Good and holy mother of dog, I was looking forward to seeing this movie. I don’t really think I need to justify my reasons, but I’ll state them anyway, in order: Pacino, Walken, Arkin. Old guys! The best guys! The guys we all do impressions of! The best actors in the business. Come on. Stand Up Guys, in my eyes, was going to be the best film of the year. Obviously.
It wasn’t though. I’m not the first to say this. It was terrible, and almost painfully so. The script was so empty, so devoid of wit and punch, that I was truly amazed these three dudes signed on for it. Maybe they wanted a last hurrah of some sort, no matter the cost (which is actually sort of the plot of the movie, go figure), but its utter lack of grace was appalling. Each sentence they uttered should not have come from seventysomethings. In theory, maybe, thirtysomethings, but most of the sentence structure was too generic for any one demographic to stake claim over it. Of course, the three amigos being pros and all that, they sold their lines as best they could, but I can’t imagine it was easy. Or maybe it was too easy, and I was fooled by their cool demeanor. Maybe they just phoned this whole thing in.
The premise here is that Val (Al) and Doc (Walk) are besties, and Doc comes to pick up Val from being in jail for half his life, and Val wants to go on a hardcore bender and have a great time because he knows that Doc is eventually going to kill him. Turns out, half a lifetime ago, Val killed Mr. Shickadance‘s kid, and he wants Val dead, and he ordered Doc to do it. Because they did this for a living or whatever. So, Val and Doc proceed on this bender, picking up their old driver Hirsch (Ark) from the nursing home and proceeding to bang hookers, take drugs, cross paths with a looming Bill Burr every once in awhile, and hang out at this one diner a whole lot within a span of about 18 hours. Though the diner scenes were a bit much, particularly because I’m pretty sure Val orders a steak every damn time he’s in there, which would have killed him even without the drugs, they did provide the setting for the more meaningful interactions of the movie, which were between Doc and his granddaughter, Alex (Addison Timlin), who is adorable. Between Alex and and Sylvia (Vanessa Ferlito) and Wendy (Lucy Punch) and the lineup of other young females strewn about this movie, unknowns got more screen time with three legends than they’ll ever know what to do with, and they all actually handled it beautifully. They put up with all the sexist bullshit, and yet they had complete control over all of the bullshit, too. Timlin was particularly sincere, and her storyline with Doc was borderline sentimental, as their grandfather-granddaughter relationship wasn’t fully realized until the end of the movie anyway. I’d have said spoiler alert, but you would have already seen this movie by now if you really wanted to. Don’t worry about it.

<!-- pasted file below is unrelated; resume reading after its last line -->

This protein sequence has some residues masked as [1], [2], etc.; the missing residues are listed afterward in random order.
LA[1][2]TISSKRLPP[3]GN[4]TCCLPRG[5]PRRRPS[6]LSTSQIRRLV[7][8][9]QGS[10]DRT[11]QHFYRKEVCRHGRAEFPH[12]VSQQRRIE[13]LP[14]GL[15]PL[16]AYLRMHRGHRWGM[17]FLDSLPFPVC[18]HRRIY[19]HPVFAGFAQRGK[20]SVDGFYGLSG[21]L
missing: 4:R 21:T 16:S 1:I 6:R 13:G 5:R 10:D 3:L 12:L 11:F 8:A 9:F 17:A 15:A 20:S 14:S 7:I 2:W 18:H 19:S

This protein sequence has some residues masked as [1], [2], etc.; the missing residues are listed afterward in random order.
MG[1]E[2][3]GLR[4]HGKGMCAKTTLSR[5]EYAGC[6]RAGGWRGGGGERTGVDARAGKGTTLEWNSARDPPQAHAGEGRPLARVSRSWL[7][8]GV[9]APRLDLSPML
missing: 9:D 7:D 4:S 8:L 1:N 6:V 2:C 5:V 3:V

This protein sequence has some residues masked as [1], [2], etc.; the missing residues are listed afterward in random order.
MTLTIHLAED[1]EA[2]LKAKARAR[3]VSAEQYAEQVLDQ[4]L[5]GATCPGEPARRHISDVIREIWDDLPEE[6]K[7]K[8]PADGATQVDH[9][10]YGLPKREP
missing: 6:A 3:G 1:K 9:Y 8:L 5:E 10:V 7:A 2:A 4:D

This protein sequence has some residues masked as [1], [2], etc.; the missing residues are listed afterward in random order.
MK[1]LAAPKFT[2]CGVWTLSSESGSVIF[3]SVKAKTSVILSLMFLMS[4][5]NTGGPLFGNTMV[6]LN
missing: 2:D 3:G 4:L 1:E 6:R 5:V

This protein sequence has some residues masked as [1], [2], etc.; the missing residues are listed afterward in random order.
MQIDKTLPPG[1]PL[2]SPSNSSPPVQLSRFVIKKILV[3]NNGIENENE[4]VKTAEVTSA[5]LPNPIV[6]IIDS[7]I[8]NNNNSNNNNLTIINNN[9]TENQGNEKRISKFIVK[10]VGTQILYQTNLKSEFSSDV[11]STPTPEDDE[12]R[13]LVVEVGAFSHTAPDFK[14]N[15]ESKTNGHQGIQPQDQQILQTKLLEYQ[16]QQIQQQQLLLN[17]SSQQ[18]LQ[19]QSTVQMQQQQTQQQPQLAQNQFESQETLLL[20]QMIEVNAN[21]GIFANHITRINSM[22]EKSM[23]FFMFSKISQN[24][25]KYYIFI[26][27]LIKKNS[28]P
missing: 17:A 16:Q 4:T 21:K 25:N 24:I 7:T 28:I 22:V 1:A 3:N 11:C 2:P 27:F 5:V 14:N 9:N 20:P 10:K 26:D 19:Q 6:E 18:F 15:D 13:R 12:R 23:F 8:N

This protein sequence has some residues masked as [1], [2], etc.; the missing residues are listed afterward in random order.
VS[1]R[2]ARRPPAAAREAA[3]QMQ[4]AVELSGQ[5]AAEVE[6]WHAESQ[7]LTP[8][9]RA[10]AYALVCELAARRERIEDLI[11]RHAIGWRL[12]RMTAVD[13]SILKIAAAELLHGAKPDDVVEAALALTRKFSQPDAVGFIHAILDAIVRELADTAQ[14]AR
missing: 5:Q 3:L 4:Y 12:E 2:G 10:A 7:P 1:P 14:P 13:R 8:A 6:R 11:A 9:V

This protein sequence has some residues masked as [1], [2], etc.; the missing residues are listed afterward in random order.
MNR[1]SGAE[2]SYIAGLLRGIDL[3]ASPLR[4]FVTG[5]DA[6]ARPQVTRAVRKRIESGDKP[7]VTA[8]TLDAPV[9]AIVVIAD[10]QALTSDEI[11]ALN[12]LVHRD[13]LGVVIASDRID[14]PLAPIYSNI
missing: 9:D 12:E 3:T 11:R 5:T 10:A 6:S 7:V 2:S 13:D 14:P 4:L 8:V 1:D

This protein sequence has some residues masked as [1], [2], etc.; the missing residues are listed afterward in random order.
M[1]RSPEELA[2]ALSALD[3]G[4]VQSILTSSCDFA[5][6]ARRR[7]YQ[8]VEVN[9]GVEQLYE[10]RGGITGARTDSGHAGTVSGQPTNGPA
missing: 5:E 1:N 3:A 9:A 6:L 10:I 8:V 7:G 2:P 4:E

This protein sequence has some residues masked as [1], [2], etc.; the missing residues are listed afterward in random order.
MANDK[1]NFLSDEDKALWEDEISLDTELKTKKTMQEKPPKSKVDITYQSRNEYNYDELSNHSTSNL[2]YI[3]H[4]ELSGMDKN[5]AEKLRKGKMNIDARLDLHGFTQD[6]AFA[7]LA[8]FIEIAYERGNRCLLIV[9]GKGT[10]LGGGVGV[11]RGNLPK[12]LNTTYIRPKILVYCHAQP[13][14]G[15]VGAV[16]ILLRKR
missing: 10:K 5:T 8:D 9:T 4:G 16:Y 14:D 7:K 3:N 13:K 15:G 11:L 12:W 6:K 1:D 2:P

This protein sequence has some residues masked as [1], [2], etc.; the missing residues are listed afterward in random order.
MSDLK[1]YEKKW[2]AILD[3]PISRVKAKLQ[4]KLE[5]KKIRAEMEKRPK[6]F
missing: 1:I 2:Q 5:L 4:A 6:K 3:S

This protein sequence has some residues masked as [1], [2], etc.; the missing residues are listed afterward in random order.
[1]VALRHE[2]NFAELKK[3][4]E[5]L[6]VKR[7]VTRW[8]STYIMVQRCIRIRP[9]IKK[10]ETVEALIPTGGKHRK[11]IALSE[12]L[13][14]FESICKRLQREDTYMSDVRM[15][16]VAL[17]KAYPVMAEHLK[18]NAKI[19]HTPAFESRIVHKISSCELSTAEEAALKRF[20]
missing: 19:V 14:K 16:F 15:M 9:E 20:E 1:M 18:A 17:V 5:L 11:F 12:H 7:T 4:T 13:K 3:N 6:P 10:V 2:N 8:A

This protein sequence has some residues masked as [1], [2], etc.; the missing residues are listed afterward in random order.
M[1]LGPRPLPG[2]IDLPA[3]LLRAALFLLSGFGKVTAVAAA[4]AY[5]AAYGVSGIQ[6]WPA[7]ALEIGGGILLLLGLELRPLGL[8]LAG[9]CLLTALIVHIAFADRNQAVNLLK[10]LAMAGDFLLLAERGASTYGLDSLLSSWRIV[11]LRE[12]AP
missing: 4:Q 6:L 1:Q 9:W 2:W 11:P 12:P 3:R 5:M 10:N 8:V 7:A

So, of course this thing culminates in a big shoot-em-up finale, which seems absurd, but it’s totally fine. This is a bad movie, but it’s enjoyable if you enjoy the trifecta, because their presences alone up the ante. Even though they’re spouting generic one-liners (and one truly genius comedic spat about bees and dicks, just trust me), they still manage to tug at your heartstrings a tiny bit and make you think about mortality and time limits and living life to the fullest and all that. Or maybe it was just me. What can I say? I had a great time watching this awful movie. Maybe you will, too.